Local flower farms like Blossoms in Sister Bay, McKeefry & Yeomans in Ephraim, and Door’s Fleurs in Brussels give brides local options for their bouquets, decor and centerpieces. Many of them focusing on local varieties and offering fresh cut blossoms for your event. Sarah Cilley of Door’s Fleurs is not new to the green cause, and it’s one of the things that drives her business in Door County. (See her farm and find out more in her interview last year: 10 Minutes with: Sarah Cilley.) She has seen the impact of transcontinental shipping and wants brides to have a local source for their floral needs. “I was President and CEO of a transportation company, a 48 state motor carrier. Our trucks burn fossil fuels to get 6 miles to the gallon loaded, if we’re lucky. Can you just picture a shipment going coast to coast with tens of thousands of trucks running daily doing the same thing?” She now operates her flower farm in Brussels and prides herself on sound horticultural practices and management. She recommends using native floral species and utilizing flowers that are in season saying they’re more fragrant, “I believe the beauty of a flower comes from not only the sight but the smell of it. Aroma therapies and scientists have captured and bottled their unique fragrances, but to hold it and smell it from the source is refreshing and hard to duplicate.”
Another thing that’s hard to duplicate is the inventiveness and creativity of brides themselves. One of the latest trends in the wedding industry is rummaging. I’ve personally seen many wedding dresses, centerpieces and even signs and other décor pop up on my Facebook feed and people clamoring to snap them up. Pages like Door County Rummage on Facebook have become a popular way of getting bridal supplies for less. Newly married, Kate Rispens of Sister Bay is one of those recycling brides. “I used a ton of rummage sites and auction sites for hunting for wedding supplies. I found lots of decorations used on eBay and on the Wedding Bee wedding forum … I made almost all of my decorations myself including the centerpieces, cake tower, candle holders...you name it and I made it! I love crafting so picking up bits and pieces of things to create beautiful decorations was a blast!” She has found that Facebook is the best way to recycle your pieces since unlike eBay there are no fees. “I'm definitely finding glass cylinders and centerpiece stuff goes FAST! When shopping I swear it was listed and before I could email someone to say I'd take it was gone. Glass pieces for centerpieces are expensive and you need a lot of them. Being glass they clean up to new with a wash and are easy to sell.” She has also found that Craigslist works well and is in the process of hunting all the wedding resale sites as we speak. “No need to hang onto all of your wedding decorations if you can rehome them to someone who can use them...you get some money back and they can save some. It's a win-win for everyone involved.” Green is not going away and seems to becoming more a part of everyone’s lives including brides and grooms, and Door County businesses have risen to the challenge making it the perfect destination for a fabulous, worry free wedding. I hope this has given you some ideas on how to incorporate conservation philosophies into your wedding, and if it’s sparked a few ideas or you were a “green” bride, please comment below. I love to hear your stories and tips.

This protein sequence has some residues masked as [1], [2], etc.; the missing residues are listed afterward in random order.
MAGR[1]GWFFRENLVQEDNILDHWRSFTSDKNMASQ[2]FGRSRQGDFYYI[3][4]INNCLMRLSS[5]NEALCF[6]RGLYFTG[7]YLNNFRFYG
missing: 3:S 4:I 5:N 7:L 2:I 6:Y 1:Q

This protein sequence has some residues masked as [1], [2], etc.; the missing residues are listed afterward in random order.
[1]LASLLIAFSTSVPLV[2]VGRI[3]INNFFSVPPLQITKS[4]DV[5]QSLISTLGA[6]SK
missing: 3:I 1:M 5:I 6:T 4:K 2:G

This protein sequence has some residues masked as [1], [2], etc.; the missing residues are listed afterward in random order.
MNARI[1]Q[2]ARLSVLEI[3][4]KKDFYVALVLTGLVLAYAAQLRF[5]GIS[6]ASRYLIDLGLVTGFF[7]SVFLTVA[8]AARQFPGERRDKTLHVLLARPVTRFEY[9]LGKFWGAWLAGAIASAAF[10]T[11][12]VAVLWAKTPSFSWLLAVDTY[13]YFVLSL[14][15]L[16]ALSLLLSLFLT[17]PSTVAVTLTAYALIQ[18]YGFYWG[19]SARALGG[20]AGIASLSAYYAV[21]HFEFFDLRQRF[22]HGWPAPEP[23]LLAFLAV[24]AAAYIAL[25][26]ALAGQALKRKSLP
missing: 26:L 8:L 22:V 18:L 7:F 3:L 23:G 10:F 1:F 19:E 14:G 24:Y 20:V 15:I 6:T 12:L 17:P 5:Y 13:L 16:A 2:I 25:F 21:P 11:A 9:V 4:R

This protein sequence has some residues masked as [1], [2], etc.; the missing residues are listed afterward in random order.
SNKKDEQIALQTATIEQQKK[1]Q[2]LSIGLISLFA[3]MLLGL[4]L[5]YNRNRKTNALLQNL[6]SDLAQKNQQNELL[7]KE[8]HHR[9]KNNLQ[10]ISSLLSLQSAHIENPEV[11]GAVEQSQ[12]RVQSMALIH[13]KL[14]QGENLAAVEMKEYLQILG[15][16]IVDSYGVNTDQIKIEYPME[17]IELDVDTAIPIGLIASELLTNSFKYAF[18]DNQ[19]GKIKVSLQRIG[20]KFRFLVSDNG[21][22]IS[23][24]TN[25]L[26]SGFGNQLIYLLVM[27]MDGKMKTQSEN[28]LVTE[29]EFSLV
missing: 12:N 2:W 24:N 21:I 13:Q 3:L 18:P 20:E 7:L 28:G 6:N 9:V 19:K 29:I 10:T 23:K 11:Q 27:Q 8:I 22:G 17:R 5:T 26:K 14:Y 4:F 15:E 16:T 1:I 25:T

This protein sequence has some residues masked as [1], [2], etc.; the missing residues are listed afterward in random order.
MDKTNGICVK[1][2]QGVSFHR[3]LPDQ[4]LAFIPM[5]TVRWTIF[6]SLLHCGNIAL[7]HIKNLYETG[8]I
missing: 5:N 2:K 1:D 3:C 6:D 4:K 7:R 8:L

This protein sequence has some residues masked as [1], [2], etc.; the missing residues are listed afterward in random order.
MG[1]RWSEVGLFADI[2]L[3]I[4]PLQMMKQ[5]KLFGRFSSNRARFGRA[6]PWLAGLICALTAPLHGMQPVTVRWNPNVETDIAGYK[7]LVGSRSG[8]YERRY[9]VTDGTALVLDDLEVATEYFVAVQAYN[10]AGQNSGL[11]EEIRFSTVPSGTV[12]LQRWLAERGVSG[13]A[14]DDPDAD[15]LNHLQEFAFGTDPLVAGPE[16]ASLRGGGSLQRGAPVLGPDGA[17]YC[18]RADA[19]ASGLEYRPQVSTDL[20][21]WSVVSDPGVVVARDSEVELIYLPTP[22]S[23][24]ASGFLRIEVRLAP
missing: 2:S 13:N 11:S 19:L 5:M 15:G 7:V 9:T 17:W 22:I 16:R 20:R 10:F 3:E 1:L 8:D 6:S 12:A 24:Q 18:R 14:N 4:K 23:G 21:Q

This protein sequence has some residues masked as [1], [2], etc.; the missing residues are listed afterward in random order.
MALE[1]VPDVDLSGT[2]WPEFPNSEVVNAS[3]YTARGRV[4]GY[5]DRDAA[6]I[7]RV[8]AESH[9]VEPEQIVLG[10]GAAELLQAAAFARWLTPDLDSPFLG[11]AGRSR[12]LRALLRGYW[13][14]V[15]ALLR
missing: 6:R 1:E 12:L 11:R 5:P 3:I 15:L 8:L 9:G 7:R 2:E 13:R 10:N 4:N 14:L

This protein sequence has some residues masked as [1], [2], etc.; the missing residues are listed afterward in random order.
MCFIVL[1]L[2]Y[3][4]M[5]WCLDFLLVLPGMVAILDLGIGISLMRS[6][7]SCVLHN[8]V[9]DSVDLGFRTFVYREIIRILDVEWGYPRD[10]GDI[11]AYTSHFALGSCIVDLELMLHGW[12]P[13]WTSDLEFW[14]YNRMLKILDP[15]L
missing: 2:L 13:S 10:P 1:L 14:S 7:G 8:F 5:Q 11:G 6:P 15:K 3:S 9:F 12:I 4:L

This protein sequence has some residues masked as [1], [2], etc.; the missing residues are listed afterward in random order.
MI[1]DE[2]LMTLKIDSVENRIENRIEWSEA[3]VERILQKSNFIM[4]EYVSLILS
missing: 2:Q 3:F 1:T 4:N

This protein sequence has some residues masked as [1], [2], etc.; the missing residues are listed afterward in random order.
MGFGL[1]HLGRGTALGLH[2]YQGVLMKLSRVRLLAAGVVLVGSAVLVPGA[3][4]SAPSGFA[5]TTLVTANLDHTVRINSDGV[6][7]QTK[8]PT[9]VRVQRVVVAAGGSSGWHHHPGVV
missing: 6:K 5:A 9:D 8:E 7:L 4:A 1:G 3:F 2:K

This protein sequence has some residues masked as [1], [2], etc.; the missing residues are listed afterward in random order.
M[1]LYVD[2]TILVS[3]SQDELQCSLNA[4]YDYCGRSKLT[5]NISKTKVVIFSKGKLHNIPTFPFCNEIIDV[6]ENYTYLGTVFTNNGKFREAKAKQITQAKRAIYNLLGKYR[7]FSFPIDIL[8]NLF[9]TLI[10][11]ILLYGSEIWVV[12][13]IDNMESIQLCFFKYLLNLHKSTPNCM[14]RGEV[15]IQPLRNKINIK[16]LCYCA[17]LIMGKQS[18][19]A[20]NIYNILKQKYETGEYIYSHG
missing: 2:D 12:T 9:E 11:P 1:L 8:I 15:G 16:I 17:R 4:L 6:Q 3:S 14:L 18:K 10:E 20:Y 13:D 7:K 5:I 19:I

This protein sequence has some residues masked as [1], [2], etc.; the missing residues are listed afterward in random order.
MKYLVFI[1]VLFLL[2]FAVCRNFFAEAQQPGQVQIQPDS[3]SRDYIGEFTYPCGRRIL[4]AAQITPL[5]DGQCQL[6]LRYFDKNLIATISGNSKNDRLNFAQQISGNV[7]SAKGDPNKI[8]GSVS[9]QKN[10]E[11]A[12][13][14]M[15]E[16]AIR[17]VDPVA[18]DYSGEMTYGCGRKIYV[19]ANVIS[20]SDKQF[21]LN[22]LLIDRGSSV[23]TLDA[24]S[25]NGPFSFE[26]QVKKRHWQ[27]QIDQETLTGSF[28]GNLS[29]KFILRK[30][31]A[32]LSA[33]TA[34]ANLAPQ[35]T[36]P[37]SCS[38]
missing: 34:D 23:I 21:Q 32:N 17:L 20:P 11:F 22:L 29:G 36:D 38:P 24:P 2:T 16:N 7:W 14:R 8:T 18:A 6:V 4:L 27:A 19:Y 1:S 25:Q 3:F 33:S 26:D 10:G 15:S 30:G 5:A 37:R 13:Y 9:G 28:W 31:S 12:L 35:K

Bonus Tip: Lodging
Find out who's Travel Green Certified in Door County! Launched in 2006, Travel Green Wisconsin promotes smart, environmentally friendly businesses offering certification to those with a total of 35 points or more in nine sustainable, eco-friendly categories ranging from waste reduction to education and landscape conservation.